kg11rootRoot cellars are structures built either partially underground or fully underground and are an old-fashioned method for preserving food. We still use this effective idea today. Root cellars were an important part of every home before refrigeration became available. People could have fresh produce year-round, if it was stored properly. In the picture below, the builder has made a root cellar with some crude materials and a well made door. This is an excellent example of a cellar that can by cheaply made, with readily available materials, and will be effective to store foods year round.

Storing up your food in root cellars is very useful if you are a traveler and have a family or partner at home relying on you.

1. Military deployments mean you’re away from home and your spouse is left to care for the family. Getting fresh groceries might not be easy to do if your spouse is caring for children.

2. Driving on the road as a truck driver, for example, means you’re unable to be around to handle half of the load.

Examples like the two listed above illustrate the need to utilize  roots cellars. You can have access to fresh food nearly year round, and little work is needed to get one started.

Underground-Tank jpgStoring food beneath the ground has been practiced for many thousands of years and continues to be used today. The Chinese used a method of pickling to preserve their food of choice, while the Etruscans were known to store wine underground.

Early North American colonists carried the old-school, tech-idea into the new world, and made good use of their unfinished floors. A well-insulated root cellar can slow deterioration and rot in fruits and vegetables. Temperature readings can drop nearly 20 degrees for a pit that is just 1 foot deep, but a square pit 10 feet would be ideal to keep items cooler.

The root cellar, whether an extension of a home or a unit separated from the main building, is excellent for protecting your food stores.

Dirt and the right conditions is simple technology put to good use. Dirt enables food to be preserved through a combination of low temperatures, low humidity and an absence of light. This is ideal rather than high temperature and high humidity because it can breed bacteria, mold and yeast. Most homes are kept at temperatures between 65 to 75° F. This is not the ideal the storage temperature.

A tornado shed that can be doubled as a root cellar

The best is about 40-50°. For example, storing foods like potatoes in a dry place will cause them to become dehydrated because they are about 80% water. You need high humidity of 80-90% to keep vegetables from shriveling up and losing their high water content. Damps dirt floors are going to provide the conditions you need. Food can be kept frozen during the winter months and cool during the summer months.CCC_Camp_BR-83_North_Platte_Project,_Veteran,_Wyoming,_-Experimental_Plots-,_vegetables_stored_in_root_cellar._-_NARA_-_293597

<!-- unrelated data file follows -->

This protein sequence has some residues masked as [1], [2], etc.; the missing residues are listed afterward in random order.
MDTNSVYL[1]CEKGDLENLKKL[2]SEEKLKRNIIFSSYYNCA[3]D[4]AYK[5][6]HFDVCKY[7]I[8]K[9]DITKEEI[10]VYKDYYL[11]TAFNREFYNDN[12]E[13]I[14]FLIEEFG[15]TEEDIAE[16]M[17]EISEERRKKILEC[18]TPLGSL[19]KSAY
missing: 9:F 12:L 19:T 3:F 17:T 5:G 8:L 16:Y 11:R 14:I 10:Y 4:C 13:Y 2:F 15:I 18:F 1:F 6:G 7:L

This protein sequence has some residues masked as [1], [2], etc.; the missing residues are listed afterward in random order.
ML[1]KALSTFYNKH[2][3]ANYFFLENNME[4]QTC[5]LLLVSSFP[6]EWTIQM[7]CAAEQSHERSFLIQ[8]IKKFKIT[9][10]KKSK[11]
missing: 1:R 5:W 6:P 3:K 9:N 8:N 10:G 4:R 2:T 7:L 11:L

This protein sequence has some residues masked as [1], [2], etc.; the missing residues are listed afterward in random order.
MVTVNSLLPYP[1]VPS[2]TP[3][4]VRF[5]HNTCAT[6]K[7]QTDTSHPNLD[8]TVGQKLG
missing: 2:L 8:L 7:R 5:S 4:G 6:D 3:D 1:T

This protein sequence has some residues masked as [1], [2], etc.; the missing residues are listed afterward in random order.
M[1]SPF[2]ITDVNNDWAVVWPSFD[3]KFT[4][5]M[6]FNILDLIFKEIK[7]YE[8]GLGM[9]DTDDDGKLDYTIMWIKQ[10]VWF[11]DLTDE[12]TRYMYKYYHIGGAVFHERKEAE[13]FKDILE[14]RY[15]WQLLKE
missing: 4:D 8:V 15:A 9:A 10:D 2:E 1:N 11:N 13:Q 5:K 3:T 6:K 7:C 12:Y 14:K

You don’t have to build a separate shelter/cellar outside, unless you have the space, to enjoy the benefits of a root cellar. For those stuck in the city and with little land available to house a structure, there are options.

  1. Closet: A box of food can be stored in a cool closet. With the lights out, it will keep the closet dark and cooler. It’s not exactly a cellar but it will work. This area is good for storing canned items.
  2. Ground in the backyard: A simple box can be covered over with dirt to preserve root vegetables like carrots, beets and potatoes because they need to stay moist and cool. If you don’t use a box, you might consider using chicken-wire or a flexible wire-mesh called hardware cloth to surround your goods. These can prevent some critters like rodents, snakes and insects from getting into your stores.
  3. Bucket or Garbage Can: A better way to preserve your foods is to use a bucket or a garbage can buried beneath the dirt. You can put a sheet of wood, some dirt over the sheet, and then a stone to hold the lid down. Very effective.
  4. Basement Utility Room: A utility room with a furnace can be used to store onions, squashes and dried canned foods. Canned goods are best stored here rather in the garage because it can get too cold in the winter and ruin your stockpile. You want warm and dry conditions.
  5. Basement with Concrete Floors: will have a lower humidity and you can place your canned items on it. Attic: Attics are great because they tend to be warm and dry. Use the attic to store herbs and dried vegetables. However, if your attic becomes cold, think about rotating your food to another location. Attics also get hot and humid as well.

For those who have a cellar:

  1. Basement with dirt or dirt and concrete floors: Some homes have cellars with dirt and concrete floors. Use half for your vegetables, and the other half for canned goods and other durable, easy to stack and store items.

 

A root cellar in the ground

 

 

 

 

 

http://commons.wikimedia.org/wiki/File%3AINTERIOR%2C_EAST_WALL_OF_ROOT_CELLAR_-_Stamm_Farm%2C_Butcher_Shed%2C_Wash_House_and_Root_Cellar%2C_Gruber_Road_vicinity_(Penn_Township)%2C_Mount_Pleasant%2C_Berks_County%2C_PA_HABS_PA%2C6-MTPLES.V%2C11E-3.tif

By Kotivalo (Own work) [CC-BY-SA-3.0 (http://creativecommons.org/licenses/by-sa/3.0)], via Wikimedia Commons

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About The Author

Mike credits his early military training as the one thing that kept him disciplined through the many years. He currently provides his expertise as an adviser for the DoD. Michael Kurcina subscribes to the Spotter Up way of life. “I will either find a way or I will make one”.

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